The titans of Silicon Valley are snapping up business school students in greater numbers as the lustre of the tech scene continues to brighten.
Amazon will recruit “hundreds” of MBAs for roles in product management, operations, retail and finance, says Miriam Park, director of university recruiting for the e-commerce group.
She adds: “MBAs are very strong problem solvers and analytical thinkers, which makes them a really great leadership pipeline.”
Of the 1,481,442 people employed in the Bay Area, nearly one-quarter have a graduate or professional degree such as an MBA, according to data from siliconvalleyindicators.org.
“The larger firms like Amazon or Google or Facebook about five-six years ago started to come on campus,” says Maeve Richard, director of the Career Management Center at Stanford GSB, who adds: “Tech has been very strong and MBAs are very interested in tech.”
Daniel Macklin, co-founder and vice president at SoFi, the $4 billion fintech company based in the Bay Area, says: “We’ve hired many people from Stanford.”
At Michigan’s Ross School, Dell doubled its hiring of MBAs last year. At Cambridge Judge Business School, Google and Infosys are among the top five employers for 2015. And at INSEAD, both Google and Amazon are top MBA recruiters.
Christian Dummett, at London Business School, says: “A small number of high-profile tech companies have been growing their MBA level hiring rapidly.”
At Berkeley-Haas School, 43% of last year’s MBAs were employed in the technology industry, with Silicon Valley’s Microsoft and Samsung among the top hiring companies.
“It's a cycle: with more Haas students going into tech that makes it more desirable for future applicants,” says Julia Min Hwang, assistant dean of career management.
For MIT Sloan School, 25% of the MBA class were employed into the high-technology industry — including at San Fran’s Dell and Facebook — up from 20% in 2012.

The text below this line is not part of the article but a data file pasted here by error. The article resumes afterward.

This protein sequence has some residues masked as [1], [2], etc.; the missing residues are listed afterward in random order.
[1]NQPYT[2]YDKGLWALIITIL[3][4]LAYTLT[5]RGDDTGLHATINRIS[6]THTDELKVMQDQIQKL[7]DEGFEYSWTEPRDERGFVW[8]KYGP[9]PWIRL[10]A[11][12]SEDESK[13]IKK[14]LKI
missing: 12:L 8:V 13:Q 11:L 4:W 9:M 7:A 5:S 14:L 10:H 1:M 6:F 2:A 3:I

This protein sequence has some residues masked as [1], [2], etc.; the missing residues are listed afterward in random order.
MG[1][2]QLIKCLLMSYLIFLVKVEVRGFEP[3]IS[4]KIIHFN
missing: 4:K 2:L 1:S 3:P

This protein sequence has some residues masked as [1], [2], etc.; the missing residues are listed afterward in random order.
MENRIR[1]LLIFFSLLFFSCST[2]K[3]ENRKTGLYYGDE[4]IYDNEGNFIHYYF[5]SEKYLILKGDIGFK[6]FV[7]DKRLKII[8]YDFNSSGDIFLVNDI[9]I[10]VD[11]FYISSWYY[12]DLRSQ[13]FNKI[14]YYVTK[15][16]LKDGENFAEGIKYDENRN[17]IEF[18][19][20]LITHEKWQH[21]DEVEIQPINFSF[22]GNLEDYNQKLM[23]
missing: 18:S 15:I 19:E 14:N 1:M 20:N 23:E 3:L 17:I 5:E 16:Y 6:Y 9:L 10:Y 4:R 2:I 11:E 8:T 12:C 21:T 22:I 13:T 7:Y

Susan Kline, co-director of the Career Development Center at MIT Sloan, says: “There is significant interest on the part of the first year MBAs in technology.”
MBA students globally are increasingly opting for careers at tech firms — which offer lucrative salary and stock packages as well as other job perks — instead of more traditional routes.
“We’ve seen increased interest in entrepreneurship [and] technology opportunities,” says Roxanne Hori, associate dean of corporate relations and career services at NYU Stern School.
Chris Weber, associate director for careers at UCLA Anderson School, says technology companies often provide similar pay, and great perks.
“Many technology companies consistently appear on ‘best company’ lists, making them among the more desirable companies for MBAs,” says Doreen Amorosa, managing director of the Georgetown McDonough MBA Career Center.
Silicon Valley has attracted top talent from the world over. But tracking down hires remains one of many Bay Area companies’ top priorities. “Finding the right people for the right position at the right time is the most important thing,” said Phil Libin, chief executive at Evernote, the digital note-taking company, at a recent Oxford Saïd Business School event.